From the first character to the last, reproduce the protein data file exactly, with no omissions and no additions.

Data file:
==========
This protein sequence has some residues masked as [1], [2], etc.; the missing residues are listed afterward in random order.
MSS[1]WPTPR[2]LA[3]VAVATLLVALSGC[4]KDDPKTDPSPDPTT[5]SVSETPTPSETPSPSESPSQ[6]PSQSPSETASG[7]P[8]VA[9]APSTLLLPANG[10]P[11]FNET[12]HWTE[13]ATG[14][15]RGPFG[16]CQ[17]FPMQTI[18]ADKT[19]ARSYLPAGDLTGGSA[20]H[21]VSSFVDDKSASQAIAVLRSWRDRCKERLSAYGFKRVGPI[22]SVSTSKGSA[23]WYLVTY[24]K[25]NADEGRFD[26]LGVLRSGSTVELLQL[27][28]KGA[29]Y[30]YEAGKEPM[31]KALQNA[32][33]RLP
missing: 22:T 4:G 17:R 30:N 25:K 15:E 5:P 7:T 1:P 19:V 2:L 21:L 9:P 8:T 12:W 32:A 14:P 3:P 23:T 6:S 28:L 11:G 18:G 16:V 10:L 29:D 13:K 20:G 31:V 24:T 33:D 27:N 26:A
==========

This protein sequence has some residues masked as [1], [2], etc.; the missing residues are listed afterward in random order.
MSS[1]WPTPR[2]LA[3]VAVATLLVALSGC[4]KDDPKTDPSPDPTT[5]SVSETPTPSETPSPSESPSQ[6]PSQSPSETASG[7]P[8]VA[9]APSTLLLPANG[10]P[11]FNET[12]HWTE[13]ATG[14][15]RGPFG[16]CQ[17]FPMQTI[18]ADKT[19]ARSYLPAGDLTGGSA[20]H[21]VSSFVDDKSASQAIAVLRSWRDRCKERLSAYGFKRVGPI[22]SVSTSKGSA[23]WYLVTY[24]K[25]NADEGRFD[26]LGVLRSGSTVELLQL[27][28]KGA[29]Y[30]YEAGKEPM[31]KALQNA[32][33]RLP
missing: 22:T 4:G 17:R 30:N 25:K 15:E 5:P 7:T 1:P 19:V 2:L 21:L 9:P 8:T 12:W 32:A 14:P 3:P 23:T 6:S 28:L 11:G 18:G 16:V 10:L 29:D 13:K 20:G 31:V 24:T 33:D 27:N 26:A